Pathway to optimising hull efficiency

Jotun Hull Performance Solutions head underscores importance of advanced antifouling coatings and procedures to tackle biofouling and improve vessel performance.

Stein Kjølberg, global concept director, Jotun HPS

Photo credit: ShipInsight

How can operators tackle the biofouling issue? With energy so cheap, what does it take to get ship fuel purchasers to invest in keeping hulls clean? How realistically can operators be expected to maintain the areas of the ship that are normally only seen during drydocking? Does the biofouling issue require IMO regulation or should it be handled on a regional basis after a risk assessment by port states?

These are just a few of the questions that were raised by delegates at ShipInsight’s inaugural conference in London recently. “It is not surprising that the conversation about the importance of antifouling measures is growing. At a time when market pressures and regulatory developments are forcing the maritime industry to focus on energy efficiency and meeting environmental challenges, owners and operators are eyeing opportunities in efficiency-based solutions and technologies. This is also the case when it comes to vessel optimisation due to its direct link to fuel savings,” said Kjølberg when addressing delegates during the session titled ‘Biofouling – the next big environmental battle’.

Ecological and economic drivers
With conditions improving within the global economy, and the prospects of continued growth in global trade, it is foreseen that fuel consumption – and comparable CO2 emissions – in the shipping industry will increase in the coming decade. Therefore, any measure that saves fuel meets both ecological and economic drivers argued Kjølberg.

“The cost of oil may be relatively low at present, but this does not alter the fact that fuel is still one of, if not the biggest expense in ship operation. The entry into force of the IMO’s 2020 global sulphur regulations, too, capping bunker fuels’ sulphur content at 0.5%, is expected to impact operational expenditures. Experts disagree on what the outcome of the regulation will be but most agree that fueling vessels will become a more complicated and expensive business,” said Kjølberg.

“Owners of existing ships will be hit with a two-fold problem, then; just as the fuel price climbs again, new environmental regulation such as the Energy Efficiency Design Index (EEDI), the EU’s Monitoring, Reporting and Verification (MRV) regulation, the IMO Data Collection (DCS), Volatile Organic Compounds (VOC) emission regulations and China’s newly-delineated ECA zones place vessels under ever-closer scrutiny. 

“As a consequence, older ships will grow increasingly uncompetitive, increasingly quickly. Owners and operators of existing vessels will face mounting pressure to ensure that the competitiveness of these assets diminishes as little as possible over the course of their service lives,” added Kjølberg.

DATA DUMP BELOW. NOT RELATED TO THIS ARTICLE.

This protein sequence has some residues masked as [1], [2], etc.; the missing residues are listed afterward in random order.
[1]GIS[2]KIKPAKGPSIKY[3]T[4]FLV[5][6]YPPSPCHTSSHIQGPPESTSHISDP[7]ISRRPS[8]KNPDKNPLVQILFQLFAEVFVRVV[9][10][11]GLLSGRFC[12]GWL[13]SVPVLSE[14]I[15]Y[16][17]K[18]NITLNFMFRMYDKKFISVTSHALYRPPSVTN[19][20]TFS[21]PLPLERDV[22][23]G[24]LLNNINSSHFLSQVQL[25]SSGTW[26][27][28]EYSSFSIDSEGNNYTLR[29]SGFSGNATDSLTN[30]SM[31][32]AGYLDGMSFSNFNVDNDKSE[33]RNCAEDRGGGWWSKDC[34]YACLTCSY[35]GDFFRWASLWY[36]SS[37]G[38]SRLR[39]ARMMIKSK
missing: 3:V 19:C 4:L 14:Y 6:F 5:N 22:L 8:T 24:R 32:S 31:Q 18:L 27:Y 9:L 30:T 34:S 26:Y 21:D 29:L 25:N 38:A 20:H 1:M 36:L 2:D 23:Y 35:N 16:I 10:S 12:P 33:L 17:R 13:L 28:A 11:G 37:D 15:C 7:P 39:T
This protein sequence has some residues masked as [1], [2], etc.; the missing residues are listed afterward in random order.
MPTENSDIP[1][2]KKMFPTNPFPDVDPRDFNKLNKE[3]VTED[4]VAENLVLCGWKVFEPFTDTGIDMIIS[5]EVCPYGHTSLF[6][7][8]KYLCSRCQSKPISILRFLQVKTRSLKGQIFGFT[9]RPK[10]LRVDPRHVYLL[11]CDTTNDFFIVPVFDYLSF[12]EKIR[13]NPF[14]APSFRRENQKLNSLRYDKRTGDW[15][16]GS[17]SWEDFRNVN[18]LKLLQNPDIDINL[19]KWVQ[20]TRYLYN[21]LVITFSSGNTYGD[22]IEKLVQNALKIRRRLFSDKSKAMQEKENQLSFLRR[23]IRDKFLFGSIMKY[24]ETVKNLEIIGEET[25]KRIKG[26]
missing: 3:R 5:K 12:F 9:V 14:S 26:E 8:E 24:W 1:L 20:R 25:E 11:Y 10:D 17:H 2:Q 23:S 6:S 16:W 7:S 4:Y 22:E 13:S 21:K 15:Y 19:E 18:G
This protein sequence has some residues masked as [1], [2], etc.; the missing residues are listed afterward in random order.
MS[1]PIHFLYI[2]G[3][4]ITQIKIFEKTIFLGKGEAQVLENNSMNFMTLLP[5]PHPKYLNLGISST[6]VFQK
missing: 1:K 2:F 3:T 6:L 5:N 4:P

Pathway to optimizing hull efficiency
With this in mind, an interlude of low fuel prices, and before the onset of much of the upcoming, market-upending regulation, is likely the best possible time to invest to keep existing vessels “fighting fight and work on a path to optimize hull efficiency,” emphasized Kjølberg. 

“It is a well known fact that biofouling both slows the ship down, and can hugely impact vessel performance. That said, experience shows that advanced antifouling coatings and procedures can improve hull efficiency and vessel performance,” he added.

Choosing a high performance antifouling system, carrying out proper hull surface preparation and frequent propeller cleaning, and regular underwater hull inspection and cleaning, if needed, were highlighted by Kjølberg as “important steps on the pathway” as is ensuring that the antifouling specification matches the operational parameters. 

“Experience shows that regular inspection should be carried, and that cleaning could be done earlier than today for a range of commercial, standard antifouling. By selecting ultra premium coatings, the need for cleaning is likely be less so it pays to take a proactive approach, and not just catch up when there is already too much fouling on the hull,” said Kjølberg

Measurability and transparency to the fore
Fully exploring the potential of performance management and efficiency is also a key to sustainable operations opined Kjølberg, who recommends operators to measure changes in hull and propeller performance according to the ISO 19030 standard. “Measurability and transparency will play an important role, especially in relation to hull optimization programs involving monitoring and verification. 

Kjølberg firmly believes that “those companies that are working to improve fuel efficiency using advanced antifouling coatings and procedures (in addition to new technologies and fuel types) will increase competitiveness and reduce the impact on the environment”, though he warned “achieving the IMO’s 2050 Greenhouse Gas (GHG) target cannot be done by the shipping companies only, it will require a huge, collaborative industry effort.”

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